City of Intrigues

And then I said:

“The fight against corruption is and remains one of the
priorities of the Czech government under my leadership”
Petr Nečas (left, with President M. Zeman), Feb. 14th 2012

Photo: ČTK

In an earlier post, I referred to Prague as a ‘city of ghosts‘, and indeed there are tales a-plenty of hauntings and apparitions in the Czech capital. Equally, however, it is a city of intrigue – not just at the Cold War level of spies and shady arms deals with Omnipol, or within the 9/11 investigation and ‘War on Terror’, but also at a more human and more personal level.

Take Clive and Katka (not their real names), for example, to all appearances a model couple. Tall, good looking and affable, Clive was an English executive with a minor multinational, on a long-term placement in Prague. Katka was a stunningly attractive market analyst rapidly rising through the ranks at a major Czech bank. They had met and married some time before I and my Czech wife moved in to an apartment in the same building as theirs; having various things in common we became friends quite quickly.

One unusual feature of Clive and Katka’s relationship was that their offices were on opposite sides of the same street in central Prague, with the result that they could literally wave to each other during their working days. Why, under those circumstances, anyone would decide that embarking on an affair with their secretary was a good idea is beyond me, but this is, alas, what Clive did – but the tale doesn’t end as one might expect. Clive and his secretary went to great lengths to keep their relationship secret not only from their partners, but also from their colleagues – no getting caught in the stationery cupboard or by an indiscretion seen through the window for them! 

No, Clive’s fall came one fateful day when, having overslept after a ‘late night project meeting’ and in a rush to return to the office, he picked up the wrong mobile phone from the kitchen table… and Katka picked up his identical phone a few minutes later, without realising. When an SMS arrived shortly afterwards, she looked at it automatically, but hadn’t been expecting it to say words to the effect of “hey big boy, last night was great, let’s do it again on Thursday!”. Katka didn’t get mad, she got even, calling the sender and suggesting that they have lunch to talk over what was going on. Apparently the two got on well together; the secretary declaring that it was just a fling and that she had no long-term interest in Clive, Katka decided that she didn’t either, and kicked him out, much to the amusement of his colleagues.

Fast forward to 2013, and a similar scandal engulfed the Czech political scene. In June that year, police raids uncovered millions of dollars in currency and gold bullion of ‘suspicious origin’ during raids on aides, political contacts and lobbyists linked to then Prime Minister Petr Nečas. One of those subsequently accused of misconduct was Jana Nagyová, his chief of staff and close confidante – very close indeed, apparently, as she was also outed as the PM’s mistress, and charged with using military intelligence to keep tabs on the PM’s wife to make sure they weren’t caught out. Petr Nečas, who had come to power promising to clamp down on corruption in public life (see picture), was compelled to resign; he later married Ms Nagyová. The latter was found guilty of this gross abuse of office earlier this year, but received only a suspended prison sentence. A ringing endorsement of the anti-corruption drive, or of the seriousness of the courts, this was not.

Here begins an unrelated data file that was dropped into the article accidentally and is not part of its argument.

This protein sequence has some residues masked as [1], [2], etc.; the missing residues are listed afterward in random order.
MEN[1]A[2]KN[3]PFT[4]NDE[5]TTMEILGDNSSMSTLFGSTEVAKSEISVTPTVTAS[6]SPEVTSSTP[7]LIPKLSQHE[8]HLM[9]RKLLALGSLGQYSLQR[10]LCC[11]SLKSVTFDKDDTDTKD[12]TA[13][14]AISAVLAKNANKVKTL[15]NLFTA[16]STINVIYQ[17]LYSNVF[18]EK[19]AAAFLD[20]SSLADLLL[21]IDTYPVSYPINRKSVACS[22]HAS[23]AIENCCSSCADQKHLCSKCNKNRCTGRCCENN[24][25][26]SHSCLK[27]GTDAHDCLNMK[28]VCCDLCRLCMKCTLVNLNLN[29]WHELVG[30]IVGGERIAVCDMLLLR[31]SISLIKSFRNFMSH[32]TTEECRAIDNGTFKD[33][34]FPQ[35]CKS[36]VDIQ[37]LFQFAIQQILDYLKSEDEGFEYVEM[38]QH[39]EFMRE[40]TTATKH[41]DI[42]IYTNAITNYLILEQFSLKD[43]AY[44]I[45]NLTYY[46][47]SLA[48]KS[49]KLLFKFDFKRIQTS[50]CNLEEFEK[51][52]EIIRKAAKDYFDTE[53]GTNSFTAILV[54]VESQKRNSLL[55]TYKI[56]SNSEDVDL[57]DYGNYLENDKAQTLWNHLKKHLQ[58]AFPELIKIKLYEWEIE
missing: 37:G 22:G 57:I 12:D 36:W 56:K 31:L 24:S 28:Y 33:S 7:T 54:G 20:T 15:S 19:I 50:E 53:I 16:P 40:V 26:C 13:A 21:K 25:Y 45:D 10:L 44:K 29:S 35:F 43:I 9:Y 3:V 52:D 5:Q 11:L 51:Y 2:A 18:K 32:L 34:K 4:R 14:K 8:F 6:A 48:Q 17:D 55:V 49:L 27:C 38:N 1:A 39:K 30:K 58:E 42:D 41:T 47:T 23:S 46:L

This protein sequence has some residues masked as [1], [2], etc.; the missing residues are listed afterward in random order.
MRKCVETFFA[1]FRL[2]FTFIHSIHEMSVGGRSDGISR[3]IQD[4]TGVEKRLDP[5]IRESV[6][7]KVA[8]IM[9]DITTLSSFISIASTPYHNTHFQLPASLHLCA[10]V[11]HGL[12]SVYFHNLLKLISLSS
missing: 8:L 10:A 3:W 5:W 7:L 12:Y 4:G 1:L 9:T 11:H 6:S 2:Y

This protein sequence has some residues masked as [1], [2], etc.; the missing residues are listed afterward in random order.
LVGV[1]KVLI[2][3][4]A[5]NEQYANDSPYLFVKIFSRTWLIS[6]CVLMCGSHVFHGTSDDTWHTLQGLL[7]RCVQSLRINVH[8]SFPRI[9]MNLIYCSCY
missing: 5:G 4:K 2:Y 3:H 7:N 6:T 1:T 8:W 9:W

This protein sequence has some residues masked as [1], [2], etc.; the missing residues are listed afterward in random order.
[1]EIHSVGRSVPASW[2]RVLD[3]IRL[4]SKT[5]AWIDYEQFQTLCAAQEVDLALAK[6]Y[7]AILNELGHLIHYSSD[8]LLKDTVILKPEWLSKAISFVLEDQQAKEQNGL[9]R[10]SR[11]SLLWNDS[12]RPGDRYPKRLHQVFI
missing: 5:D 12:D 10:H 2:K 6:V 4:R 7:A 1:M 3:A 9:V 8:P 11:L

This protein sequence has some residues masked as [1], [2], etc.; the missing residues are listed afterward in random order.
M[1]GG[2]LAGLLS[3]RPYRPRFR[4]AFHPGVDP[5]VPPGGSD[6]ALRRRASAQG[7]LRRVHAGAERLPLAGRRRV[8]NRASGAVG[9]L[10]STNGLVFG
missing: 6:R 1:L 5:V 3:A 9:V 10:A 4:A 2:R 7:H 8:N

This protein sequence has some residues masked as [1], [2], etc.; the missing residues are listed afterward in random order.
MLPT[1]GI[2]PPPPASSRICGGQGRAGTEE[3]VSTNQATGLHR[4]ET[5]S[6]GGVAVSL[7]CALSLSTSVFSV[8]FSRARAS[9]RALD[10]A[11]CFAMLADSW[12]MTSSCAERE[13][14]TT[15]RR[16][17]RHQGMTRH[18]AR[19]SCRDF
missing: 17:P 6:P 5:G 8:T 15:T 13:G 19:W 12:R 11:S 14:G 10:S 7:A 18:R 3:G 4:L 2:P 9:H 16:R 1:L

Neither, however, does it say much about the level of fidelity in Czech marriages; a Pew survey in 2013 found that 17% of Czechs found infidelity socially acceptable, 5% more than the traditionally liberal French, and this is perhaps reflected in the divorce rate, which has hovered at around 50% for many years – five of the Czech Republic’s ten former prime ministers are divorcees, which means that in this at least they are truly representative of their constituencies!

So as you wander through the streets of this beautiful city, remember that a great deal is going on behind all of those mysterious closed doors…

The Wandering German

You don’t often come across someone and know they’re destined to become a ghost. I’d certainly never expected to meet anyone like that, and even if I had, wouldn’t have expected such an encounter on that bright summer’s day in 1993.